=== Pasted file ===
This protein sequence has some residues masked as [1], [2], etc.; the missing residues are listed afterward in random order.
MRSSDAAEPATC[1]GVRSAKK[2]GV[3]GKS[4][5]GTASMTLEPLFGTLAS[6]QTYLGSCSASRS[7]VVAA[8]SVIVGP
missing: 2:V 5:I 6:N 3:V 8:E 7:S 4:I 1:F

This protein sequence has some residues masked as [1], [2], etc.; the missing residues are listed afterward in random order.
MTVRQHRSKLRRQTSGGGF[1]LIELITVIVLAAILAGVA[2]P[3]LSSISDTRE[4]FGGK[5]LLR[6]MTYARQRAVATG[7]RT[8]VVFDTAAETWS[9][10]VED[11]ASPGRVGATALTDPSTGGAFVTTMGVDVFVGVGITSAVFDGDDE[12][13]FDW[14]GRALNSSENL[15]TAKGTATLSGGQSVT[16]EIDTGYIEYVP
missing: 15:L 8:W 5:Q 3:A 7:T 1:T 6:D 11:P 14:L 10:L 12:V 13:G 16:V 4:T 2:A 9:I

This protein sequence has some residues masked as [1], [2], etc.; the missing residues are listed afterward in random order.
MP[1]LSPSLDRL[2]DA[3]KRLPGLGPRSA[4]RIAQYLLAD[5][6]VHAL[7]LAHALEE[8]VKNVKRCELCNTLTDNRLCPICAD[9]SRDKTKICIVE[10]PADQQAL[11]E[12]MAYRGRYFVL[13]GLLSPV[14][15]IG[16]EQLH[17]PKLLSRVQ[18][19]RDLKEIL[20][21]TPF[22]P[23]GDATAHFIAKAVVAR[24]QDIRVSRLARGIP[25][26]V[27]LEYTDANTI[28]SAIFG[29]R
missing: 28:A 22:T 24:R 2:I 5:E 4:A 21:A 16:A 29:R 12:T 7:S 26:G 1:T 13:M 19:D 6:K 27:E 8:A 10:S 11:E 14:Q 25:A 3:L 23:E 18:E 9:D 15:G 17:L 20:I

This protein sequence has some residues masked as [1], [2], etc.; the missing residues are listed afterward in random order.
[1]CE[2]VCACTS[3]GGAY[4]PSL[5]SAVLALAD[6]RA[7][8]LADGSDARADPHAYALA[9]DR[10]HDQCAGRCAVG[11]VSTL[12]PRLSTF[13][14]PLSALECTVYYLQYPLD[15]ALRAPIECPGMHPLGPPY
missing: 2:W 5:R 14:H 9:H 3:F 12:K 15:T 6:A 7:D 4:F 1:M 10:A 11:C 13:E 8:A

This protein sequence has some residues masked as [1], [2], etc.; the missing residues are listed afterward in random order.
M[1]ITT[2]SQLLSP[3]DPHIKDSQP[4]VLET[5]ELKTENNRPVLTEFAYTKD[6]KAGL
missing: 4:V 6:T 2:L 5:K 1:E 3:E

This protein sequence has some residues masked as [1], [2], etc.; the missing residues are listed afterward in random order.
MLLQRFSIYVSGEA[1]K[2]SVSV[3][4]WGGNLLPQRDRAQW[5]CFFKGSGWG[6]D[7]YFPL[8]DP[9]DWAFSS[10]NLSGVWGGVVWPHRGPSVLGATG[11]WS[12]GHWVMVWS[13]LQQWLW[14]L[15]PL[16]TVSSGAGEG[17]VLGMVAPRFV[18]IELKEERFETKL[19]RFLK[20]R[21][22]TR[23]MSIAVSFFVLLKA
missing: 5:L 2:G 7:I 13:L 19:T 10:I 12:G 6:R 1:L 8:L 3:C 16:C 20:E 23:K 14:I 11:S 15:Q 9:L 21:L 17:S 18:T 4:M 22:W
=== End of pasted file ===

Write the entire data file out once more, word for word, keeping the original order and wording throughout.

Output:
This protein sequence has some residues masked as [1], [2], etc.; the missing residues are listed afterward in random order.
MRSSDAAEPATC[1]GVRSAKK[2]GV[3]GKS[4][5]GTASMTLEPLFGTLAS[6]QTYLGSCSASRS[7]VVAA[8]SVIVGP
missing: 2:V 5:I 6:N 3:V 8:E 7:S 4:I 1:F

This protein sequence has some residues masked as [1], [2], etc.; the missing residues are listed afterward in random order.
MTVRQHRSKLRRQTSGGGF[1]LIELITVIVLAAILAGVA[2]P[3]LSSISDTRE[4]FGGK[5]LLR[6]MTYARQRAVATG[7]RT[8]VVFDTAAETWS[9][10]VED[11]ASPGRVGATALTDPSTGGAFVTTMGVDVFVGVGITSAVFDGDDE[12][13]FDW[14]GRALNSSENL[15]TAKGTATLSGGQSVT[16]EIDTGYIEYVP
missing: 15:L 8:W 5:Q 3:A 7:T 1:T 6:D 11:P 14:L 10:L 12:V 13:G 16:V 4:T 2:A 9:I

This protein sequence has some residues masked as [1], [2], etc.; the missing residues are listed afterward in random order.
MP[1]LSPSLDRL[2]DA[3]KRLPGLGPRSA[4]RIAQYLLAD[5][6]VHAL[7]LAHALEE[8]VKNVKRCELCNTLTDNRLCPICAD[9]SRDKTKICIVE[10]PADQQAL[11]E[12]MAYRGRYFVL[13]GLLSPV[14][15]IG[16]EQLH[17]PKLLSRVQ[18][19]RDLKEIL[20][21]TPF[22]P[23]GDATAHFIAKAVVAR[24]QDIRVSRLARGIP[25][26]V[27]LEYTDANTI[28]SAIFG[29]R
missing: 28:A 22:T 24:R 2:I 5:E 4:A 21:A 16:A 29:R 12:T 7:S 26:G 1:T 13:M 19:D 6:K 27:E 8:A 10:S 11:E 14:Q 25:A 3:L 23:E 18:E 9:D 15:G 17:L 20:I

This protein sequence has some residues masked as [1], [2], etc.; the missing residues are listed afterward in random order.
[1]CE[2]VCACTS[3]GGAY[4]PSL[5]SAVLALAD[6]RA[7][8]LADGSDARADPHAYALA[9]DR[10]HDQCAGRCAVG[11]VSTL[12]PRLSTF[13][14]PLSALECTVYYLQYPLD[15]ALRAPIECPGMHPLGPPY
missing: 2:W 5:R 14:H 9:H 3:F 12:K 15:T 6:A 7:D 4:F 1:M 10:A 11:C 13:E 8:A

This protein sequence has some residues masked as [1], [2], etc.; the missing residues are listed afterward in random order.
M[1]ITT[2]SQLLSP[3]DPHIKDSQP[4]VLET[5]ELKTENNRPVLTEFAYTKD[6]KAGL
missing: 4:V 6:T 2:L 5:K 1:E 3:E

This protein sequence has some residues masked as [1], [2], etc.; the missing residues are listed afterward in random order.
MLLQRFSIYVSGEA[1]K[2]SVSV[3][4]WGGNLLPQRDRAQW[5]CFFKGSGWG[6]D[7]YFPL[8]DP[9]DWAFSS[10]NLSGVWGGVVWPHRGPSVLGATG[11]WS[12]GHWVMVWS[13]LQQWLW[14]L[15]PL[16]TVSSGAGEG[17]VLGMVAPRFV[18]IELKEERFETKL[19]RFLK[20]R[21][22]TR[23]MSIAVSFFVLLKA
missing: 5:L 2:G 7:I 13:L 19:T 10:I 12:G 6:R 1:L 8:L 3:C 16:C 20:E 23:K 14:I 11:S 15:Q 9:L 21:L 17:S 18:T 4:M 22:W